Colombia is quickly becoming a principal destination for medical tourism as its health industry grows, obtaining some of the most advanced equipment on the market and offering it to patients for considerably cheaper than in the rest of the world.
In fact, although Colombian medical facilities use cutting-edge technology, its cost of doing a procedure can be up to 70 per cent cheaper than in Europe. For example, whereas knee surgery can cost €30,000 in Europe, in Colombia it would cost €8,400. Similarly, heart bypass surgery may cost €18,300 in the Latin American nation where in the developed world’s health market it could cost as much as €99,000.
But really it is the elective procedures such as cosmetic surgery and even, sometimes dental care that have caused this boom in medical tourism, with people from as far as Europe or the US travelling to Colombia to save money. The procedures usually are performed by trusted doctors in accredited medical institutions.
Much of the reason that the tourists trust Colombia’s medical industry is because companies such as TM Médicas, an enterprise which distributes advanced medical equipment to high-end clinics, ensure that the industry is equipped with the most state-of-the-art resources possible.
TM Médicas is deeply committed to the Colombian health sector, providing efficient service throughout the country. It has branches in some of the most important cities including Cali in the west, Medellín, the second-largest city, located in the north, and the nation’s capital of Bogotá.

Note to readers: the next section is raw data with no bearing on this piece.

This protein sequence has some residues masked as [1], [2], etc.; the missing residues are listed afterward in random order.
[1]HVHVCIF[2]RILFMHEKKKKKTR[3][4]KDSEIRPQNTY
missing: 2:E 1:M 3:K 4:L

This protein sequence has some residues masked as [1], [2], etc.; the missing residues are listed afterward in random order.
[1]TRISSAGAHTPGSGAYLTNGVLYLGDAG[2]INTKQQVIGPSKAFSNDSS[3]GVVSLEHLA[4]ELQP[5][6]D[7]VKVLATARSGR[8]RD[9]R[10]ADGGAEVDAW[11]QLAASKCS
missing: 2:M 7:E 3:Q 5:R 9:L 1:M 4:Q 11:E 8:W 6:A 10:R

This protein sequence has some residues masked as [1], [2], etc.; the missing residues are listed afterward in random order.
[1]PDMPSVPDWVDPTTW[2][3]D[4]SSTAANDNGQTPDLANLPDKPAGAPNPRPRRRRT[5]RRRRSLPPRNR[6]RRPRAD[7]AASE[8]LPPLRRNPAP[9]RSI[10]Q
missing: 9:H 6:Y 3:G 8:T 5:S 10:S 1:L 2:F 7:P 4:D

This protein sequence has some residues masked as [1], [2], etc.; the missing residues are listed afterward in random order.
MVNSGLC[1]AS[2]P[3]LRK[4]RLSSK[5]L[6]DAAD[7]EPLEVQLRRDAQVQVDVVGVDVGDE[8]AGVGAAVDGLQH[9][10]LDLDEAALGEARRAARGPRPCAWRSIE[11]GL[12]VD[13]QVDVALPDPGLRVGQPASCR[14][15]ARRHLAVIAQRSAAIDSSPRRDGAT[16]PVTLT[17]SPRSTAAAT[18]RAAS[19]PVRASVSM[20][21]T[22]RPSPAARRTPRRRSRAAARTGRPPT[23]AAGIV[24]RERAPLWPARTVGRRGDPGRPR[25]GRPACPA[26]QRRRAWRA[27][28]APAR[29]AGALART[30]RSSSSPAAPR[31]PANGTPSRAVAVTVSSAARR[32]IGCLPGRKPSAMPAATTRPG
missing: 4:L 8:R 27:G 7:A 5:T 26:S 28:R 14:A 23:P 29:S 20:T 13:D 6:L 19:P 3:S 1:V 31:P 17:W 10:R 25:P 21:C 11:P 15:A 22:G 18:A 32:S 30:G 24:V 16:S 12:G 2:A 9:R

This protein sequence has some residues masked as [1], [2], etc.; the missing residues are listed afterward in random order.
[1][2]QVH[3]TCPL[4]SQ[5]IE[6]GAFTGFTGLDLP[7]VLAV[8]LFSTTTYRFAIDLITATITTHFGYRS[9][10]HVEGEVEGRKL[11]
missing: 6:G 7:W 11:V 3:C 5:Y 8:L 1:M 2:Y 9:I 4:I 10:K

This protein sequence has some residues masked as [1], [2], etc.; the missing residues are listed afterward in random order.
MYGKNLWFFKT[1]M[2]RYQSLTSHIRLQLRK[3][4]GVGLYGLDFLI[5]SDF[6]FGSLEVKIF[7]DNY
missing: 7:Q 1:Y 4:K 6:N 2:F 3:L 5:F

The company’s catalogue provides a wide variety of services ranging from medical emergency equipment to heart health as well as advanced surgery instruments. One of its newest products is the Mirocam, a cutting-edge pill-sized camera which monitors the digestive track, sending the information wirelessly to a computer.
Much of the improvements in the health sector are due to the innovative work of professional private companies such as TM Médicas. However, the government also plays a significant role. President Juan Manuel Santos has been a tenacious advocate for growth and betterment of the health sector, guaranteeing 1.2 billion Colombian pesos (half a million euros), every month over the next 10 years.
President Santos, dedicated also to closing the socioeconomic inequality gap in the country, has been vocal about making health care a right for every Colombian, not just the rich. Although inequality in medical care has been a persistent problem in Colombia and throughout Latin America, President Santos has gone on record saying that there will be no more “first and second class patients” and that no citizen can be denied medical care.
Much improvement in the health care system has been seen in Colombia since 2008. The Latin American country currently spends roughly 7 per cent of its GDP on healthcare per year; the country’s economic growth will furthermore allow additional money to be invested into social sectors, such as health for continued improvement. The government also works with international health organisations such as the Amazon Malaria Initiative, to curb some of the challenging diseases that accompany living in a tropical climate.